Food Microbiology 81 (2019). - ISSN 0740-0020 - p. 108 - 114.
Food spoilage - Minimal processing - Penicillium - Shelf life control - Spore resistance - Surface decontamination

Fungi are able to grow on diverse food products and contribute to food spoilage worldwide causing food loss. Consumers prefer freshly squeezed fruit juices, however, the shelf life of these juices is limited due to outgrowth of yeast and fungi. The shelf life of pulsed electric field (PEF) treated juice can be extended from 8 days up to a few weeks before spoilage by moulds becomes apparent. Conidia produced by three Penicillium ssp. (Penicillium expansum, Penicillium buchwaldii and Penicillium bialowiezense), previously isolated from spoiled PEF treated fruit juice and smoothie, were characterized for resistance towards selected mild physical processing techniques in orange juice and toward sanitizers on surfaces. The results show that Penicillium spp. conidia are susceptible to mild heat, high pressure pasteurization (HPP), PEF, cold atmospheric plasma (CAP), UV, and chemical sanitizers chlorine dioxide and hypochlorite albeit with different susceptibility. Treatment with mild heat, HPP, PEF, or chlorine dioxide reduced conidia by more than 5 log. For hypochlorite, UV, and CAP the reduction was between 1 and 3 log. Together, this study provides data for the development of intervention strategies to eliminate spoilage mould conidia in fruit juices.

Characterization of four Paenibacillus species isolated from pasteurized, chilled ready-to-eat meals
Helmond, M.T.J. ; Nierop Groot, M.N. ; Bokhorst-van de Veen, H. van - \ 2017
Strategies to control Penicillium spp. spoilage in fruit juices by determining their susceptiblitiy to mild preservation techniques
Zhu, F. ; Abee, T. ; Nierop Groot, M.N. ; Bokhorst-van de Veen, H. van - \ 2017
The efficacy of chemical sanitizers on the reduction of Salmonella Typhimurium and Escherichia coli affected by bacterial cell history and water quality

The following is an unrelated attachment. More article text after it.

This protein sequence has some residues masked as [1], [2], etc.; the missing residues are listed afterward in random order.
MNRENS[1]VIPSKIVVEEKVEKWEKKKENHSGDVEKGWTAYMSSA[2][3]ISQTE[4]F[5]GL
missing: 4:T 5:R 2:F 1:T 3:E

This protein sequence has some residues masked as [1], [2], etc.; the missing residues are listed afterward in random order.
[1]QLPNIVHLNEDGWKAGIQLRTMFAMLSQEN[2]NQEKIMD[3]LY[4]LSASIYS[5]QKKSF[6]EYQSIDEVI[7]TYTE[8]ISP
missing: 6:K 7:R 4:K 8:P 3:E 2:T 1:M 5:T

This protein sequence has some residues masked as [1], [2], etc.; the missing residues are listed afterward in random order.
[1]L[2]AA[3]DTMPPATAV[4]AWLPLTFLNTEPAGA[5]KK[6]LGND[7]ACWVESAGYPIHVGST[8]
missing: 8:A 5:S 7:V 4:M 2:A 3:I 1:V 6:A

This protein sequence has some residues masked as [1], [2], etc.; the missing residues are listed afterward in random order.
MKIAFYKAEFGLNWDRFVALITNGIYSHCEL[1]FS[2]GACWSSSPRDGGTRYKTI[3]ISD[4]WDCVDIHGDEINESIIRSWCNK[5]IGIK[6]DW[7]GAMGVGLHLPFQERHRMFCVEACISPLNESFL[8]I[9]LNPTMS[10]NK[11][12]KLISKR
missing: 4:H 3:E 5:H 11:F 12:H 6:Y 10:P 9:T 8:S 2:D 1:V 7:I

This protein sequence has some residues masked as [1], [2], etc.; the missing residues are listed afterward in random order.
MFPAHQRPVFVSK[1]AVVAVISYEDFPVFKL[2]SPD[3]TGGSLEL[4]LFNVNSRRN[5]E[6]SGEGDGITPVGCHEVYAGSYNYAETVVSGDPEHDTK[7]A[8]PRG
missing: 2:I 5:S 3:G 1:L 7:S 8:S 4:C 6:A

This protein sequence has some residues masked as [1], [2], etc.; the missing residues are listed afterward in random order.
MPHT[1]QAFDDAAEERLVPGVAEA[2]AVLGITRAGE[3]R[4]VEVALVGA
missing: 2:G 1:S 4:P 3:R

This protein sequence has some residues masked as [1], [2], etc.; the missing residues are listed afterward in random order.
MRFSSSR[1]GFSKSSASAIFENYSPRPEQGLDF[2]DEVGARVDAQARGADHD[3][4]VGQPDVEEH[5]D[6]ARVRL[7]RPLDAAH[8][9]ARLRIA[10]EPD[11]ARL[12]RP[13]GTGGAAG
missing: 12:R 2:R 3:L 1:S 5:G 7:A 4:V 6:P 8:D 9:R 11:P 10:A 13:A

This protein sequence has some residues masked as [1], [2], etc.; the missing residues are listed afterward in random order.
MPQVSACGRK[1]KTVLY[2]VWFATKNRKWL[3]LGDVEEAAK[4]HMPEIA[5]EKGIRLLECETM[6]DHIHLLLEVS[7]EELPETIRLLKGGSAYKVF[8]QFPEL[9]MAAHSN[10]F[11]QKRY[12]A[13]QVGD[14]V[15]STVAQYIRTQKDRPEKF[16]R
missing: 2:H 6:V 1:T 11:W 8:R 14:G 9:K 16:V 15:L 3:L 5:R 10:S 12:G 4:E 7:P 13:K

Banach, J.L. ; Bokhorst-van de Veen, H. van; Overbeek, L.S. van; Zouwen, P.S. van der; Fels, Ine van der; Nierop Groot, M.N. - \ 2017
Food Control 81 (2017). - ISSN 0956-7135 - p. 137 - 146.
Bacterial attachment - Cross-contamination - Leafy greens - Pathogen inactivation - Starvation - Water disinfection

Washing fresh produce with potable water helps to remove microorganisms, providing about a 1- to 2-log reduction, but this process can also pose an opportunity for cross-contamination of bacteria in the washing tank. The objective of this study was to evaluate the efficacy of three chemical sanitizers, sodium hypochlorite, chlorine dioxide, and a silver-copper solution on the reduction of S. Typhimurium and extended-spectrum beta-lactamase (ESBL) E. coli as well as to evaluate the impact bacterial cell history and water quality had on sanitizer efficacy. This was investigated with three scenarios representing different contamination routes and history of cells: (i) on starved and non-starved cells in potable water, (ii) on starved and non-starved cells in lettuce wash water and on lettuce leaf punches, and (iii) on non-starved cells in organically loaded process wash water (PWW). Sodium hypochlorite (NaClO) and chlorine dioxide (ClO2) were more effective in preventing cross-contamination in the potable water than the silver-copper solution. Starved and non-starved bacterial cells displayed minor differences in their susceptibility to sanitizing agents in the (i) potable water and (ii) lettuce wash water demonstrating that other conditions greater influenced sanitizer efficacy. Particularly, the organic load of the water, wash water temperature, and pathogen attachment and release from the produce were shown to affect a sanitizer's efficacy during washing. Furthermore, results emphasize that chemical sanitizer use should focus more on wash water disinfection, rather than produce decontamination, to prevent pathogenic cross-contamination during processing. Future research should investigate the feasibility of ClO2 application during pilot-scale processing.